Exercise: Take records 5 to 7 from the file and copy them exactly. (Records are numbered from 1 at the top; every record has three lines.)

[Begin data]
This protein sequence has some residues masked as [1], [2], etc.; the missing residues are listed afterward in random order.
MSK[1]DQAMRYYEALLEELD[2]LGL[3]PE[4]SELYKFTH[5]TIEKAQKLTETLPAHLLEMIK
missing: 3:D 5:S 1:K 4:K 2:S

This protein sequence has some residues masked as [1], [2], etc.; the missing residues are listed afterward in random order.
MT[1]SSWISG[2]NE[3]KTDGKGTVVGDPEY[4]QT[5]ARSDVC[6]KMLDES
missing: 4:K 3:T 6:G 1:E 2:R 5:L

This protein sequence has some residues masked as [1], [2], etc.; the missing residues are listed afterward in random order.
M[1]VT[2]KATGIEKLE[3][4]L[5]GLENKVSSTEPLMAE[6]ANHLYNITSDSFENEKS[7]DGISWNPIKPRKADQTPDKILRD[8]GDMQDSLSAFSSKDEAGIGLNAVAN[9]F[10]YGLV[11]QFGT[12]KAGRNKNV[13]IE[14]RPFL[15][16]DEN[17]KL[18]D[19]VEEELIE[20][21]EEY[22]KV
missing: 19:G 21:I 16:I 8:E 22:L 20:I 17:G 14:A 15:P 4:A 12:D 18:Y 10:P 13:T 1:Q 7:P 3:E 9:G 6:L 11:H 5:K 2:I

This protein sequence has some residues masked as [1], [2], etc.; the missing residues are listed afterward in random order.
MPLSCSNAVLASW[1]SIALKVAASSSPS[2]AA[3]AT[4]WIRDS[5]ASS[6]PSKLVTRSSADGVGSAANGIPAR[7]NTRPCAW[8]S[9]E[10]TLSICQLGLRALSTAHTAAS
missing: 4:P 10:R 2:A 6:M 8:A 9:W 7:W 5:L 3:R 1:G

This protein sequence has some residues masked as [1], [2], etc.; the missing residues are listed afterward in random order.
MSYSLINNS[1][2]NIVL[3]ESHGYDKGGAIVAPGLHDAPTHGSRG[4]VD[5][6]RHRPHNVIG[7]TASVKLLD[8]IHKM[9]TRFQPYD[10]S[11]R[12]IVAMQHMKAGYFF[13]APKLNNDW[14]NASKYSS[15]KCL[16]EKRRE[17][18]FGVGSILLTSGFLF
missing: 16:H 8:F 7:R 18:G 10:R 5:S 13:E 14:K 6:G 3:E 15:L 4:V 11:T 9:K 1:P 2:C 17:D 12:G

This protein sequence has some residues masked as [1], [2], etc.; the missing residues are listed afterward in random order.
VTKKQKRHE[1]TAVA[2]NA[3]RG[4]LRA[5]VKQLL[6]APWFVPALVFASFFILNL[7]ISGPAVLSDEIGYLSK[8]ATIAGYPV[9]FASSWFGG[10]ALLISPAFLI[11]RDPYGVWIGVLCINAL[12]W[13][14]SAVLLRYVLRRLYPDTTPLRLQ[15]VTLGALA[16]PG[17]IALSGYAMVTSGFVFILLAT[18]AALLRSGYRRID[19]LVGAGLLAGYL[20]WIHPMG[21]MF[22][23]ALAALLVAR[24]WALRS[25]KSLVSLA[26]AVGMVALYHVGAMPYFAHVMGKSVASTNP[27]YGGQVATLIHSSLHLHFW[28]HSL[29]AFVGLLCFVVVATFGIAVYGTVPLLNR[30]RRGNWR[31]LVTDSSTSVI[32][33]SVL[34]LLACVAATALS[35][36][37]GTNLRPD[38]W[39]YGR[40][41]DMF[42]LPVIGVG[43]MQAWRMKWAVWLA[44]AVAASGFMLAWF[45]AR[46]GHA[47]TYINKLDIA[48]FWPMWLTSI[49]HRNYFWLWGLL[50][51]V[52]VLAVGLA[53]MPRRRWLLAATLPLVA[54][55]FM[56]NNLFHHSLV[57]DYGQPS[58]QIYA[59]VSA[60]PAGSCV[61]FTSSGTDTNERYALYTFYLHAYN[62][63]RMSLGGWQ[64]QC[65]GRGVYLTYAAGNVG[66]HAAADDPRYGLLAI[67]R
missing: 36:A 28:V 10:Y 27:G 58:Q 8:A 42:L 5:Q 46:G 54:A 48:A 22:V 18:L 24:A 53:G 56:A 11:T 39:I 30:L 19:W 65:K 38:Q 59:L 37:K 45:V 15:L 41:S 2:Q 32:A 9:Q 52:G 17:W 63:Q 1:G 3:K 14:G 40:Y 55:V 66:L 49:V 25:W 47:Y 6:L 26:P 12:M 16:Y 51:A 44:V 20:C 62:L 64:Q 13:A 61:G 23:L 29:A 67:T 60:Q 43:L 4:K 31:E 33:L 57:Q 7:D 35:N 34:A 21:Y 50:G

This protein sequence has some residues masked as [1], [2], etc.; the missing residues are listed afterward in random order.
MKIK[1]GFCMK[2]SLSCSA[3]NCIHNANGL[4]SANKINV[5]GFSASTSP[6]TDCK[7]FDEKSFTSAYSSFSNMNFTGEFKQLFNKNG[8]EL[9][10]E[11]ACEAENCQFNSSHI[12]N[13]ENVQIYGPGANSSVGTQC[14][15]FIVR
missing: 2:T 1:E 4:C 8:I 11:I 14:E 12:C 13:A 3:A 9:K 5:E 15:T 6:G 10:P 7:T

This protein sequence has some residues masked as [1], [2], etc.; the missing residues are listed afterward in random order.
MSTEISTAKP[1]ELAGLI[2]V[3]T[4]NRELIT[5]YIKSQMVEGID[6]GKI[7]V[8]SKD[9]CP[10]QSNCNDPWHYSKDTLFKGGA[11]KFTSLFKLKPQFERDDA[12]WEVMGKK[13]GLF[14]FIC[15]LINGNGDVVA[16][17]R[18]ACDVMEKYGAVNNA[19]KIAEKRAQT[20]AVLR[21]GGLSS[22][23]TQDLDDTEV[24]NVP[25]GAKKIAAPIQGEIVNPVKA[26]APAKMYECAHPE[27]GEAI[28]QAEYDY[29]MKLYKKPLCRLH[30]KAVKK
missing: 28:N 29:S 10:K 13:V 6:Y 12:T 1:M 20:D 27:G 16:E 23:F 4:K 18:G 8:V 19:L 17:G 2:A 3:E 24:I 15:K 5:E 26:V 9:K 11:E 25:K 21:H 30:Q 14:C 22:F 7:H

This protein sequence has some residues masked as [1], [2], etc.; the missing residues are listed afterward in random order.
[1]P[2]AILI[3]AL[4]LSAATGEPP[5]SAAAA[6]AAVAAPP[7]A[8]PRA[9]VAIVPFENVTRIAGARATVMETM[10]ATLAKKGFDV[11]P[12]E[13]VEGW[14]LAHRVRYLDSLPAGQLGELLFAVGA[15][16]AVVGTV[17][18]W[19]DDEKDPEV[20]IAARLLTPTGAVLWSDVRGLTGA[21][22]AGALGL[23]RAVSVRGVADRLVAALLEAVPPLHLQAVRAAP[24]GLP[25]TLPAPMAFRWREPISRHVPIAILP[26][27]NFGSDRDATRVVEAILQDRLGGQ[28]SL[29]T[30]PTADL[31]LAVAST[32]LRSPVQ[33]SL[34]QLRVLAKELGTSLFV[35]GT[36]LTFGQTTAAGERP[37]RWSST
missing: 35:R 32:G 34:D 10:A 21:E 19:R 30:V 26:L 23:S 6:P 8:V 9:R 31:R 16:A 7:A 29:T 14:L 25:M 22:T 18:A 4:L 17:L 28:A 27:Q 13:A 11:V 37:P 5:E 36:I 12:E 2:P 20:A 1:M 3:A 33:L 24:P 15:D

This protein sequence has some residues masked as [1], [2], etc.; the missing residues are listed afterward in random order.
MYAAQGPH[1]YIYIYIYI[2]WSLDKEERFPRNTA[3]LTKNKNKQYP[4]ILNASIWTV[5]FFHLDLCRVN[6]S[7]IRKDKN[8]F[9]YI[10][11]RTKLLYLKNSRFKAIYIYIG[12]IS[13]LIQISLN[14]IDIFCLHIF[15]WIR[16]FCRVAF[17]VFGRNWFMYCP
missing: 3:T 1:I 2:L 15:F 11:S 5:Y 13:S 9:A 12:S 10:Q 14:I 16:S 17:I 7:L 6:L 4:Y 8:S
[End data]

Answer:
This protein sequence has some residues masked as [1], [2], etc.; the missing residues are listed afterward in random order.
MSYSLINNS[1][2]NIVL[3]ESHGYDKGGAIVAPGLHDAPTHGSRG[4]VD[5][6]RHRPHNVIG[7]TASVKLLD[8]IHKM[9]TRFQPYD[10]S[11]R[12]IVAMQHMKAGYFF[13]APKLNNDW[14]NASKYSS[15]KCL[16]EKRRE[17][18]FGVGSILLTSGFLF
missing: 16:H 8:F 7:R 18:G 10:R 5:S 13:E 14:K 6:G 3:E 15:L 4:V 11:T 9:K 1:P 2:C 17:D 12:G

This protein sequence has some residues masked as [1], [2], etc.; the missing residues are listed afterward in random order.
VTKKQKRHE[1]TAVA[2]NA[3]RG[4]LRA[5]VKQLL[6]APWFVPALVFASFFILNL[7]ISGPAVLSDEIGYLSK[8]ATIAGYPV[9]FASSWFGG[10]ALLISPAFLI[11]RDPYGVWIGVLCINAL[12]W[13][14]SAVLLRYVLRRLYPDTTPLRLQ[15]VTLGALA[16]PG[17]IALSGYAMVTSGFVFILLAT[18]AALLRSGYRRID[19]LVGAGLLAGYL[20]WIHPMG[21]MF[22][23]ALAALLVAR[24]WALRS[25]KSLVSLA[26]AVGMVALYHVGAMPYFAHVMGKSVASTNP[27]YGGQVATLIHSSLHLHFW[28]HSL[29]AFVGLLCFVVVATFGIAVYGTVPLLNR[30]RRGNWR[31]LVTDSSTSVI[32][33]SVL[34]LLACVAATALS[35][36][37]GTNLRPD[38]W[39]YGR[40][41]DMF[42]LPVIGVG[43]MQAWRMKWAVWLA[44]AVAASGFMLAWF[45]AR[46]GHA[47]TYINKLDIA[48]FWPMWLTSI[49]HRNYFWLWGLL[50][51]V[52]VLAVGLA[53]MPRRRWLLAATLPLVA[54][55]FM[56]NNLFHHSLV[57]DYGQPS[58]QIYA[59]VSA[60]PAGSCV[61]FTSSGTDTNERYALYTFYLHAYN[62][63]RMSLGGWQ[64]QC[65]GRGVYLTYAAGNVG[66]HAAADDPRYGLLAI[67]R
missing: 36:A 28:V 10:Y 27:G 58:Q 8:A 42:L 5:Q 46:G 54:A 48:A 22:V 18:L 24:A 53:G 56:A 11:T 39:I 30:L 19:W 65:K 38:Q 59:L 37:K 45:V 15:L 41:S 2:Q 32:A 9:Q 52:G 17:W 63:Q 1:G 3:K 14:G 40:Y 55:V 66:L 49:V 25:W 47:Y 6:L 26:P 12:M 16:Y 51:A 44:V 20:C 62:L 64:Q 13:A 61:G 23:L 29:A 67:T 60:Q 43:L 4:K 31:E 33:L 57:Q 7:D 35:N 34:A 21:Y 50:G

This protein sequence has some residues masked as [1], [2], etc.; the missing residues are listed afterward in random order.
MKIK[1]GFCMK[2]SLSCSA[3]NCIHNANGL[4]SANKINV[5]GFSASTSP[6]TDCK[7]FDEKSFTSAYSSFSNMNFTGEFKQLFNKNG[8]EL[9][10]E[11]ACEAENCQFNSSHI[12]N[13]ENVQIYGPGANSSVGTQC[14][15]FIVR
missing: 2:T 1:E 4:C 8:I 11:I 14:E 12:C 13:A 3:A 9:K 5:E 15:T 6:G 10:P 7:T